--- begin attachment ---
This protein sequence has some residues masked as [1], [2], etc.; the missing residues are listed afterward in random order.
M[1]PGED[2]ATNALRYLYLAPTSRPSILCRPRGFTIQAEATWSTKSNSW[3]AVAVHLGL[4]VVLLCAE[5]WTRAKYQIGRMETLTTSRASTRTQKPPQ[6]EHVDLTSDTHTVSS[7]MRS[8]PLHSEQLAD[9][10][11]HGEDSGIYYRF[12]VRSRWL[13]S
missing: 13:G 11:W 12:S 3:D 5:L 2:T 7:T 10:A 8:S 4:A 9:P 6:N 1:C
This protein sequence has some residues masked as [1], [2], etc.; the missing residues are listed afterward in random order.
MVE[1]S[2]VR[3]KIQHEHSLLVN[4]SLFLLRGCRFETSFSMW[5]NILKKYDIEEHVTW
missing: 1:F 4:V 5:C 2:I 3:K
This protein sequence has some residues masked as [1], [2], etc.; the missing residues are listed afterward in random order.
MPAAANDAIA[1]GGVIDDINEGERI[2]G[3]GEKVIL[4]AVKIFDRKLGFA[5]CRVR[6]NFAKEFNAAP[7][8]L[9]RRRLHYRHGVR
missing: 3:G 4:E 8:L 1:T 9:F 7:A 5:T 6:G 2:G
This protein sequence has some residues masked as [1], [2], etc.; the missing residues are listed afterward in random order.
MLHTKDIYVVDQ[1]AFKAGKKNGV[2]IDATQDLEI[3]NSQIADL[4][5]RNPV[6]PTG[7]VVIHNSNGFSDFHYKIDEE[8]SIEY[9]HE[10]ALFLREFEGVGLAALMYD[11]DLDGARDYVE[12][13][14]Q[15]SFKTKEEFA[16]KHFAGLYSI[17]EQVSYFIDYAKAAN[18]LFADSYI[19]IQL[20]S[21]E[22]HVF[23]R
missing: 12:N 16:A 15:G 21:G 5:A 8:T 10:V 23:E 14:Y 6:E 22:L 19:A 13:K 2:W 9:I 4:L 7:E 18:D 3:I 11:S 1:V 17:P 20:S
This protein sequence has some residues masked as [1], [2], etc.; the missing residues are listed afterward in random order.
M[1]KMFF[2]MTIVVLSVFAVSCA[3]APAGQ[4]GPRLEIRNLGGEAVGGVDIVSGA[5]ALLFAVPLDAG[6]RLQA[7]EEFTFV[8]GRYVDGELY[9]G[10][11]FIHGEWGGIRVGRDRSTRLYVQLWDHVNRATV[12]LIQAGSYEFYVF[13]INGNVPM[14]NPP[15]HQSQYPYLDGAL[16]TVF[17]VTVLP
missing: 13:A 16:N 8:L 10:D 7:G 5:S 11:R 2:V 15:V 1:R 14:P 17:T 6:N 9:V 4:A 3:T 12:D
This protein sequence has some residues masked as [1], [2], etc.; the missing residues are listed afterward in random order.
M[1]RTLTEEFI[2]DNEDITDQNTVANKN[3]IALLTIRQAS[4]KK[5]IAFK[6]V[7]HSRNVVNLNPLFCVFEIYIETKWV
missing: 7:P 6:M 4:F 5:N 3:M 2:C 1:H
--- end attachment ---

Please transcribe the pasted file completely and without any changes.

This protein sequence has some residues masked as [1], [2], etc.; the missing residues are listed afterward in random order.
M[1]PGED[2]ATNALRYLYLAPTSRPSILCRPRGFTIQAEATWSTKSNSW[3]AVAVHLGL[4]VVLLCAE[5]WTRAKYQIGRMETLTTSRASTRTQKPPQ[6]EHVDLTSDTHTVSS[7]MRS[8]PLHSEQLAD[9][10][11]HGEDSGIYYRF[12]VRSRWL[13]S
missing: 13:G 11:W 12:S 3:D 5:L 2:T 7:T 10:A 8:S 4:A 9:P 6:N 1:C
This protein sequence has some residues masked as [1], [2], etc.; the missing residues are listed afterward in random order.
MVE[1]S[2]VR[3]KIQHEHSLLVN[4]SLFLLRGCRFETSFSMW[5]NILKKYDIEEHVTW
missing: 1:F 4:V 5:C 2:I 3:K
This protein sequence has some residues masked as [1], [2], etc.; the missing residues are listed afterward in random order.
MPAAANDAIA[1]GGVIDDINEGERI[2]G[3]GEKVIL[4]AVKIFDRKLGFA[5]CRVR[6]NFAKEFNAAP[7][8]L[9]RRRLHYRHGVR
missing: 3:G 4:E 8:L 1:T 9:F 7:A 5:T 6:G 2:G
This protein sequence has some residues masked as [1], [2], etc.; the missing residues are listed afterward in random order.
MLHTKDIYVVDQ[1]AFKAGKKNGV[2]IDATQDLEI[3]NSQIADL[4][5]RNPV[6]PTG[7]VVIHNSNGFSDFHYKIDEE[8]SIEY[9]HE[10]ALFLREFEGVGLAALMYD[11]DLDGARDYVE[12][13][14]Q[15]SFKTKEEFA[16]KHFAGLYSI[17]EQVSYFIDYAKAAN[18]LFADSYI[19]IQL[20]S[21]E[22]HVF[23]R
missing: 12:N 16:A 15:G 21:G 5:A 8:T 10:V 23:E 14:Y 6:E 22:L 19:A 13:K 2:W 9:I 4:L 7:E 18:D 3:I 11:S 1:V 17:P 20:S
This protein sequence has some residues masked as [1], [2], etc.; the missing residues are listed afterward in random order.
M[1]KMFF[2]MTIVVLSVFAVSCA[3]APAGQ[4]GPRLEIRNLGGEAVGGVDIVSGA[5]ALLFAVPLDAG[6]RLQA[7]EEFTFV[8]GRYVDGELY[9]G[10][11]FIHGEWGGIRVGRDRSTRLYVQLWDHVNRATV[12]LIQAGSYEFYVF[13]INGNVPM[14]NPP[15]HQSQYPYLDGAL[16]TVF[17]VTVLP
missing: 13:A 16:N 8:L 10:D 7:G 5:S 11:R 2:V 15:V 1:R 14:P 17:T 6:N 9:V 4:A 3:T 12:D
This protein sequence has some residues masked as [1], [2], etc.; the missing residues are listed afterward in random order.
M[1]RTLTEEFI[2]DNEDITDQNTVANKN[3]IALLTIRQAS[4]KK[5]IAFK[6]V[7]HSRNVVNLNPLFCVFEIYIETKWV
missing: 7:P 6:M 4:F 5:N 3:M 2:C 1:H